John’s Story -for a police website

I wrote this in July 2018 for use by a police force.  They told me they had no stories on their website from male domestic abuse survivors because none were prepared to give their account, not even on an anonymous basis.  Below is my short summary.  It necessarily excludes the behaviour of the police at the time. 

Men think they can’t experience domestic abuse.  Some say it can only happen to a woman but it’s not true, because in 2016/17,  713,000 victims were men. I am a survivor and this is my story.

When we first met she seemed wonderful.  Her healthcare role was to counsel dying people and their families.  We married and then the problems started. She isolated me from close friends, saying I should start again with new people.  She checked my emails to monitor who I was meeting. She insisted I apologise for things I hadn’t done, saying she was brought up better than me.  She even demanded that I drive through red traffic lights, just to provoke an argument and try to make me angry. Sometimes I got out of the car and walked home for up to three hours.

She said I had a condition called sleep apnoea and that I slept far too much, (but no more than her).  She would wake me up saying I had stopped breathing. Medics proved I was OK, it was her excuse to wake me.  I remember working very long hours with little sleep and being so tired that I would fall asleep even in the middle of a  sentence. Medics diagnosed Acute Sleep Deprivation. My wife knew, but early in the morning she would pull all the covers off me and demand that I make her breakfast. When I complained that deliberately preventing someone sleeping was a form of torture, she ridiculed me.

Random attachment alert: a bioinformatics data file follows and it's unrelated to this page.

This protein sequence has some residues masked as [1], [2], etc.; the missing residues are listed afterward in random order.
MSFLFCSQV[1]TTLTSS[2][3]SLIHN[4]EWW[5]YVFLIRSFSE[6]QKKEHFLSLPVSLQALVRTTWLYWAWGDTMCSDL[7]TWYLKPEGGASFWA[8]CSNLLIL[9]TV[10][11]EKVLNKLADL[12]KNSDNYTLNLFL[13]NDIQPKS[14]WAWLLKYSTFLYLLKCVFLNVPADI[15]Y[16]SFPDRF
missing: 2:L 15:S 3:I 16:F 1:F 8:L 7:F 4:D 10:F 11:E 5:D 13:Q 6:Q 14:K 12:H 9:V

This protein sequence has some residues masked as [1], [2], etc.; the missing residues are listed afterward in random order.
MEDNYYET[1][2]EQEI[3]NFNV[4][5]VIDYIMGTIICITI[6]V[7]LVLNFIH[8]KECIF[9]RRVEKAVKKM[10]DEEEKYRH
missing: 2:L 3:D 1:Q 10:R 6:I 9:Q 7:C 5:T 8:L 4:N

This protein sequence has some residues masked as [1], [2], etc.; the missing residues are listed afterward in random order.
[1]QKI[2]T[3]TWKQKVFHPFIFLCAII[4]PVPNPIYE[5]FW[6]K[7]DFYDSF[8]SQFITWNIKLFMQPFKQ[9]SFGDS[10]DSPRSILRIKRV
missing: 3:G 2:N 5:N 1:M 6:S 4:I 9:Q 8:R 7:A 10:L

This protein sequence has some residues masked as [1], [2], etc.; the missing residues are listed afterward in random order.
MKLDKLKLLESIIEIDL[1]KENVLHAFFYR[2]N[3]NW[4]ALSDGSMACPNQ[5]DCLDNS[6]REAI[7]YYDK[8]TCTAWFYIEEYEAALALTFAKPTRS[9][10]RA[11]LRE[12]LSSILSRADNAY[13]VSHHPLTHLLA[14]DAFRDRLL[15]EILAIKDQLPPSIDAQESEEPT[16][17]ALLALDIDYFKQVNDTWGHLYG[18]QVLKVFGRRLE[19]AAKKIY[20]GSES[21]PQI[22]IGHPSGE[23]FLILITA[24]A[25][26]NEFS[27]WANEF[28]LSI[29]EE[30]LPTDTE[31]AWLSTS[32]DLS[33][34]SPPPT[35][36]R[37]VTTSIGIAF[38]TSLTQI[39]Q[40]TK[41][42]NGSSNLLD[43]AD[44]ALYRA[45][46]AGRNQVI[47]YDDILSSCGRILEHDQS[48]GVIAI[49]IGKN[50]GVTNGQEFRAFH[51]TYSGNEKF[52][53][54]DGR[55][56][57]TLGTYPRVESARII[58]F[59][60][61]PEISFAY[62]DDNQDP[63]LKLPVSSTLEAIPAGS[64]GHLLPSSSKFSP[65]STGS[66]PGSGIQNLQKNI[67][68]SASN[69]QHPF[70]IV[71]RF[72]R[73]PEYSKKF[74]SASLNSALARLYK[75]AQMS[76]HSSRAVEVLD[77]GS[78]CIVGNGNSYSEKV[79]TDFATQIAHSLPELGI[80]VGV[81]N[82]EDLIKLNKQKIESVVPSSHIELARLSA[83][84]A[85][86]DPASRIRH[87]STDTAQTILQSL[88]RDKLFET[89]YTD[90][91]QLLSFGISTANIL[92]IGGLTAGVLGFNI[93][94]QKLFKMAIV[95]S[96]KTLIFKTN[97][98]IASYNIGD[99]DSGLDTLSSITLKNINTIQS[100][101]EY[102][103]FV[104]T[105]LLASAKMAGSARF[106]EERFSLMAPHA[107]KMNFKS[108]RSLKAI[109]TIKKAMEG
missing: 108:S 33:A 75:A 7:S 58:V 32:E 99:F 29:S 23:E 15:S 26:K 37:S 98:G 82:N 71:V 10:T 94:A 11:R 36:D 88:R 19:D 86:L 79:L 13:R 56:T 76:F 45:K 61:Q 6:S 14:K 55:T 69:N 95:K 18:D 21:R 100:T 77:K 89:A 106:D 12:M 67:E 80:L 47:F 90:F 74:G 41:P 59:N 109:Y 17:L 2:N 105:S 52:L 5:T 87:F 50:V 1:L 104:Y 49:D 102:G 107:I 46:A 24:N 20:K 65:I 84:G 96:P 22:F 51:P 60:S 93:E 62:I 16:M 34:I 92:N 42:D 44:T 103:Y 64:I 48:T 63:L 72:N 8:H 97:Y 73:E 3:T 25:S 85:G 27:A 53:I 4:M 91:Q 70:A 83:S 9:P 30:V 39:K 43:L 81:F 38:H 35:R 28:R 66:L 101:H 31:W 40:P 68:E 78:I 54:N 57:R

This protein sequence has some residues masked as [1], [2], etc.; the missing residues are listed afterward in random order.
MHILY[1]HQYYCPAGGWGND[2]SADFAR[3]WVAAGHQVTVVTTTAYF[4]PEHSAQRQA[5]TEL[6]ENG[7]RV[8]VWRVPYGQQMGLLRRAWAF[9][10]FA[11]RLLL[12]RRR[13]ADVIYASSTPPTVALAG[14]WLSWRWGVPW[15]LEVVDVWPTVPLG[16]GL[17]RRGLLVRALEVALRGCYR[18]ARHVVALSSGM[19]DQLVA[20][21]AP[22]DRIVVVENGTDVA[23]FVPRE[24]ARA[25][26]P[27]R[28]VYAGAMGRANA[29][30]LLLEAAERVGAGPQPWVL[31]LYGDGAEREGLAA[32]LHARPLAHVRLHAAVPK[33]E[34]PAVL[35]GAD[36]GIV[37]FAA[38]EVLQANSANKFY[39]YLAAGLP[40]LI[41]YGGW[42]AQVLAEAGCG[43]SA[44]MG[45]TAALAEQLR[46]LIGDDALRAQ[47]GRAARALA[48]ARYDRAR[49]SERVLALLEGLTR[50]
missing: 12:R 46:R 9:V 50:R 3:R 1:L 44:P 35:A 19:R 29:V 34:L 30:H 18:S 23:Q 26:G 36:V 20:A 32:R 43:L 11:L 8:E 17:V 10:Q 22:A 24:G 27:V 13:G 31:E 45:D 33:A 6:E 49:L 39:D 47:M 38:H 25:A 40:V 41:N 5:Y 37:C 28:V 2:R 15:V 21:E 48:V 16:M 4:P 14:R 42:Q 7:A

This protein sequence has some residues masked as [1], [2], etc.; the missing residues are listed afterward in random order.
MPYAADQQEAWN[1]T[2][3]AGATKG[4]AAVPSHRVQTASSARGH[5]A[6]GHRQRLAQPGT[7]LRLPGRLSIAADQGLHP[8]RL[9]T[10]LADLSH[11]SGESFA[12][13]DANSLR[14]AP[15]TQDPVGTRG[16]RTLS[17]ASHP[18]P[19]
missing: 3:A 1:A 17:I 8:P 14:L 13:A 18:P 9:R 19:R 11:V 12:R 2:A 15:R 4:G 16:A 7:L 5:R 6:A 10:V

She complained most about my adult daughter.  When she got married, my wife was strongly opposed to me giving her away.  After many arguments, I didn’t. It is my biggest regret. She said my daughter, a married woman with a responsible job, was “ferrule and would sleep with anyone”.

When I backed-off from arguments or I suggested she was unreasonable, she replied “you’re dysfunctional”, “you’re not resilient” or “I’m not talking to Mr Angry”.   Leaving the house after an argument was forbidden. She said I was not in a good frame of mind and she feared for my safety. She blocked my way if I tried to back-off, then if I tried to get past she said I was violent.  I learnt to run upstairs, jam the door with a chair, then write about what had happened. She said she could provoke me as much as she liked, but I must never retaliate. Whilst running up the stairs I once pleaded “stop, stop, stop”.  She stood against me blocking my way, insisting my behaviour was abusive. She constantly put me down, asserting her high ethical standards because of the work she did, yet these were some of the methods she used to provoke me. She made out she was the victim and made many allegations of financial abuse, but it was very easy to disprove by viewing our bank and credit card statements.

There were times when I sought help.   A church minister & his wife listened to us and described her as “the attacker”. Someone understood, but my wife made sure we didn’t go back!   Then I saw a close friend, the person my wife had tried her hardest to isolate me from. She reminded me of her work for a women’s domestic abuse organisation. She was certain I was a victim and said contact the Mankind Initiative, an organisation that helps men through domestic abuse.  When I read about domestic abuse on their website I suddenly realised what my wife was doing. Mankind helped me come to terms with things and move on with my life, getting back in contact with family and old friends.

I have left my ex-wife’s ‘crazy-making’ behaviour behind. Now I see my daughter’s family regularly and with my new wife’s support I speak publicly about domestic abuse because no-one, man or woman, should have to experience it.  If you’re a man and you think you are treated abusively by your partner, first contact the Mankind Initiative or a similar organisation that helps men. They are used to callers, including sisters and mothers, who may be unsure what domestic abuse is.  Men deny it happens to them, but it does. The people at Mankind are very understanding, encouraging and they offer practical advice. Find them online and give them a

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